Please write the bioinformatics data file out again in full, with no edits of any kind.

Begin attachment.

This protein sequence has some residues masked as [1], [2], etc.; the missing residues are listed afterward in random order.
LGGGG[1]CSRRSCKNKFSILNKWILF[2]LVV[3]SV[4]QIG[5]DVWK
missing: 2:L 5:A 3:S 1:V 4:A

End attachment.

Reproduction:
This protein sequence has some residues masked as [1], [2], etc.; the missing residues are listed afterward in random order.
LGGGG[1]CSRRSCKNKFSILNKWILF[2]LVV[3]SV[4]QIG[5]DVWK
missing: 2:L 5:A 3:S 1:V 4:A